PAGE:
4. The trip to Tri–Fold was quite rewarding. Tri-fold did indeed produce most of the necessary information. Their production scheduling process included detailed forecasting of the inventory levels of all the paper and board products for approximately the next four months, and the production schedules for each of their mills were planned 3 months ahead, although they might be adjusted if there was a heavy seasonal demand. This included detailed forecasting of the raw material levels needed by each paper mill.

    The questions the Business Analyst asked about the supply of sawdust, shavings and pulp from Alleywood revealed that unreliability in obtaining supplies of these raw materials was indeed causing major problems. Some improvements had been made when Tri–Fold's IT department gave the production planners access to Alleywood's day–to–day inventory levels of these materials via a web service, giving Tri–Fold some ability to re–order raw materials in advance when the Alleywood supply levels began to run low, but this was only a partial cure.

    The underlying problem appears to be that Alleywood runs its sawdust, pulp and shavings sales on a first come first served or spot market basis, and their processes to manage these items does not provide the ability to maintain a strategic level of reserves to meet long term orders from customers like Tri–Fold who need continuity of supply.


  5. Findings at Alleywood
  6. The trip to Alleywood revealed some interesting issues, mainly in terms of the differences in operating philosophy between the timber and paper industries. The Alleywood Mill operations manager summarized their manufacturing processes as follows:

    In the timber industry, the supply of tree logs is highly seasonal. When timber arrives, the bark is stripped off, the trunks are rough sawn into boards, then laced in storage to season for a period to prevent the boards from warping as the wood dries out. For hardwoods, this seasoning process can take several years. Much of the timber is passed through a kiln drying process to reduce the time required for seasoning.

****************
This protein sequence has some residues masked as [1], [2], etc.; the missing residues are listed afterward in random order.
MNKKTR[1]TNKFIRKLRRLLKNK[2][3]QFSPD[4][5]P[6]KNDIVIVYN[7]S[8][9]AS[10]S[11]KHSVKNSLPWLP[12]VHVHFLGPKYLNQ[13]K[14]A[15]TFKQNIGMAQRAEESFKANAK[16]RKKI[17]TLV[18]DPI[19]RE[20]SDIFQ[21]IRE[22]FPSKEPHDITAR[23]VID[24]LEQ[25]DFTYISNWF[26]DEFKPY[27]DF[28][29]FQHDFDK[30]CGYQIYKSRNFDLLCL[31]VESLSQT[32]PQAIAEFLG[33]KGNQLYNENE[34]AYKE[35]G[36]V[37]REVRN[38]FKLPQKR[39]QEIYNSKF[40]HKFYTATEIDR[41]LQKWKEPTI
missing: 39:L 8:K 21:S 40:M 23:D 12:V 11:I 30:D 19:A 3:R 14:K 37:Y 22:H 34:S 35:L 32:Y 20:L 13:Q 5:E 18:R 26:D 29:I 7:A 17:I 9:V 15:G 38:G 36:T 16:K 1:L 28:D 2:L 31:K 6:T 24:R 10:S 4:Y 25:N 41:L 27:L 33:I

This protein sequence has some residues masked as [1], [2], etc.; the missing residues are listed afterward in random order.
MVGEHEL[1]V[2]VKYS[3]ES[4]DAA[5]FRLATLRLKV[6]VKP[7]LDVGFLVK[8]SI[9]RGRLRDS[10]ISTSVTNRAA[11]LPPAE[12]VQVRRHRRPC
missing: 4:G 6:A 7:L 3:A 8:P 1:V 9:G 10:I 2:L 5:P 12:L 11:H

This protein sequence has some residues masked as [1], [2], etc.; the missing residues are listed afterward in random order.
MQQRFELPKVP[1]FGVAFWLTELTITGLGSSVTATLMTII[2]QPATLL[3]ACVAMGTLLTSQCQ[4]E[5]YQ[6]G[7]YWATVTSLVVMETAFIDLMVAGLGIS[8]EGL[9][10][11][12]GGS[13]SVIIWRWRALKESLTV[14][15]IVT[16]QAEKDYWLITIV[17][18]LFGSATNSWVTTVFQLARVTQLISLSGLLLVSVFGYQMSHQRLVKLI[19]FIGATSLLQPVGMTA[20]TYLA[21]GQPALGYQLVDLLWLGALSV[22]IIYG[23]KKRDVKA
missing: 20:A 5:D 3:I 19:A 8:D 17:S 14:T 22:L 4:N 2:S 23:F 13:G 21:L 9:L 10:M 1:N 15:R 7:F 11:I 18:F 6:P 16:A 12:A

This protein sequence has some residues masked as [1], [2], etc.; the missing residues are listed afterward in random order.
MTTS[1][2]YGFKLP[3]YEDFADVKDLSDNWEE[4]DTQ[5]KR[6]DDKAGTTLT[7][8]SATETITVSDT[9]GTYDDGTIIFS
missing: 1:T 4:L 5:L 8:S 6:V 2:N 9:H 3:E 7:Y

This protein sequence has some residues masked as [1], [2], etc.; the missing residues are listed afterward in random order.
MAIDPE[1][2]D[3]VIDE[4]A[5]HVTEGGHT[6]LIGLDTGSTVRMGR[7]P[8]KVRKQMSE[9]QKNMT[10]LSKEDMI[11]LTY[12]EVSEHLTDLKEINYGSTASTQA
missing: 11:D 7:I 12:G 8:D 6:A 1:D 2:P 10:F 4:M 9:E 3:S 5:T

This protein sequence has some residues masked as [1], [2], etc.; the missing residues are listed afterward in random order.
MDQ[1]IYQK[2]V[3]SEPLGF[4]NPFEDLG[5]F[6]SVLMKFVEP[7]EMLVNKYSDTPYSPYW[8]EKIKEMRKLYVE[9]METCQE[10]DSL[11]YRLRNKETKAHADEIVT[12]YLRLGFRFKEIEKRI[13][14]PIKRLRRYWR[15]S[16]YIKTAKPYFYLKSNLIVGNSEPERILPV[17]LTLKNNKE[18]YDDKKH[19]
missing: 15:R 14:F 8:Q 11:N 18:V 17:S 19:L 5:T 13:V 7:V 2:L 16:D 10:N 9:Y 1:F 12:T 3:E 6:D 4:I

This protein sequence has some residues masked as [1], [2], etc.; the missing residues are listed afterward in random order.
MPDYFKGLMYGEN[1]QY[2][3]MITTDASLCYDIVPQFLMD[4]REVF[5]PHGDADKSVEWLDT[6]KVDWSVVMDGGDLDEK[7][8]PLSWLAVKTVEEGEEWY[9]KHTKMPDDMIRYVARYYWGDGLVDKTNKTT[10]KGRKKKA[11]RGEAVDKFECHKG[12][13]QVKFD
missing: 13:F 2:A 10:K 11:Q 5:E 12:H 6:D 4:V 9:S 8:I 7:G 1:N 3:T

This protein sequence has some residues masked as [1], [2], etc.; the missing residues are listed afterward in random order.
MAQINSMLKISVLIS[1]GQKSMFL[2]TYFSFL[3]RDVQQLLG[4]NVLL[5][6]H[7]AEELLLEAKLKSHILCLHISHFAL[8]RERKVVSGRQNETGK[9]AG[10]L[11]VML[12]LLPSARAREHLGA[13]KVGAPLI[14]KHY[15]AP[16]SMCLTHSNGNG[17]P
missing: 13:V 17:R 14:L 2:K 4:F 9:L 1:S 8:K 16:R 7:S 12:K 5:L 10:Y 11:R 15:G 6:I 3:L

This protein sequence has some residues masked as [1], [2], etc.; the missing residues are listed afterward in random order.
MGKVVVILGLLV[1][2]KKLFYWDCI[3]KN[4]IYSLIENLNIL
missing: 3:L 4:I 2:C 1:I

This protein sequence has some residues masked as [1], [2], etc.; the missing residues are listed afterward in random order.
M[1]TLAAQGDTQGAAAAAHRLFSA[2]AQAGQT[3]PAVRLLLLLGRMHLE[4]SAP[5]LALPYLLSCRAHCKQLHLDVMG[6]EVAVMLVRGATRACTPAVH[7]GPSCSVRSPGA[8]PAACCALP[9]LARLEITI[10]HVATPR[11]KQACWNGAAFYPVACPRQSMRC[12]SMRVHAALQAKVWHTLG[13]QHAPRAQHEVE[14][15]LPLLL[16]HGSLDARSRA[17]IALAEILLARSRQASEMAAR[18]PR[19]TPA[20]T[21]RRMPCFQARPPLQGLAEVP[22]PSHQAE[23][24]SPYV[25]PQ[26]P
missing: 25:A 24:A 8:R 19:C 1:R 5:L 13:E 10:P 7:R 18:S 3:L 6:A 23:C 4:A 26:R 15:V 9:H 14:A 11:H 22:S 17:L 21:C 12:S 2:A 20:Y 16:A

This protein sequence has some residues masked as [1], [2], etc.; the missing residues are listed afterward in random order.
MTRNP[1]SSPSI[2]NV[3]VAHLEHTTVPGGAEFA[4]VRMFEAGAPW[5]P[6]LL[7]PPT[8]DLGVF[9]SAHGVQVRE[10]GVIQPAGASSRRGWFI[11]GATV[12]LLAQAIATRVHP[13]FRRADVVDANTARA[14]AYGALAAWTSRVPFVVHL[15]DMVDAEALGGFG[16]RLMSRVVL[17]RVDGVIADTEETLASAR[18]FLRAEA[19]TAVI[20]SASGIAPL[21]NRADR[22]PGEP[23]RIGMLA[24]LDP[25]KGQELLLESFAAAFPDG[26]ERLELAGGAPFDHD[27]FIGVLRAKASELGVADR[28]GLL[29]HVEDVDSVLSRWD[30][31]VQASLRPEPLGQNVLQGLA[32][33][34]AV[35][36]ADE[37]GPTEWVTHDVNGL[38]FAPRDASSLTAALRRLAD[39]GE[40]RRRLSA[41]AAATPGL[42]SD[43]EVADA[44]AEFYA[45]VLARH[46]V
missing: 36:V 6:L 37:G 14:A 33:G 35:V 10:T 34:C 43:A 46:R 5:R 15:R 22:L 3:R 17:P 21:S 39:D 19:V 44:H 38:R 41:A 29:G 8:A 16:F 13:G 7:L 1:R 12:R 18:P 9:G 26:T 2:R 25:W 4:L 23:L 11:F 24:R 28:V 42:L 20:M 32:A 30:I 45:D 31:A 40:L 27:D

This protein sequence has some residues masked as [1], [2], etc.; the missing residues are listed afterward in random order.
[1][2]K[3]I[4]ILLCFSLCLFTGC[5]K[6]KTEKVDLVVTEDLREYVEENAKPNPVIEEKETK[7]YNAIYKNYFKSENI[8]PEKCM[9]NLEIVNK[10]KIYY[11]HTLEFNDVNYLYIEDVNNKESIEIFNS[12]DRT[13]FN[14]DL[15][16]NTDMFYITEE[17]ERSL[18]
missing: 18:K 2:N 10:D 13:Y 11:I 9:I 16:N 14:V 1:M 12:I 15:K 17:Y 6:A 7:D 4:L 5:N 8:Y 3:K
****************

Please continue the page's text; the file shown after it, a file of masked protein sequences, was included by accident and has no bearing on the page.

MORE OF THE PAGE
These rough sawn boards are taken out of storage when needed for production, then sawn into whatever dimension of lumber that is needed to supply demand. This produces sawdust as a waste product. Some of the lumber is further processed by planning it to produce a smooth finish, producing a fine dust waste product that is suitable for turning directly into wood pulp.

    Bark taken from the tree logs and leftover timber fragments from the sawmills are processed into wood chips, that are either sold to garden centers or used to produce a coarser grade of pulp for cardboard or chipboard manufacture.

    The major difference in philosophy is that the materials that the paper industry sees as raw products are the materials that the timber industry regards as waste products. Alleywood did indeed keep the kind of information on inventory that the McPherson product managers would like to have but only on their core hardwood, softwood, lumber and board products.

    All of the Alleywood management that the Business Analyst spoke to expressed a desire to be good corporate players and help promote better integration into the McPherson Corporation but stressed that the effort of migration to the new Enterprise Resource Planning (ERP) package was currently taking all of their energies.


  7. Analysis and Recommendations
  8. The Business Analyst conferred with colleagues and other members of the SGPO, and the team reached the following conclusions:

    Investigate the feasibility of creating a federated inventory management process to provide both McPherson product managers and the subsidiaries access to current, historical and planned future inventory levels of all products and raw materials of interest to the McPherson group.

    In the immediate term, create a working group of some of the Tri–Fold IT staff and analysts who have familiarity with the new ERP system to work with Alleywood staff to attempt to provide a solution to the wood pulp supply problem.

    Given the current level of SOA resources, the SGPO should defer investigation of the potential for a legislative compliance service in the short to medium term.


  9. Rationale
  10. While most subsidiaries have implemented the same commercial ERP package, these have not been completely integrated at a truly enterprise level. For example, there is a clearly identified need to provide a better solution to enable the McPherson product managers to monitor product and raw material inventory levels across the whole McPherson group. Enabling such corporate monitoring of supply levels should directly support four of McPherson's five key strategic goals:

    • improve the ability of subsidiaries to integrate their individual supply chains
    • improve the ability of McPherson product managers to monitor and control the supply chain process
    • reduce operating costs through better inventory control and diminished reliance on external suppliers
    • create a framework for more structured integration of future acquisitions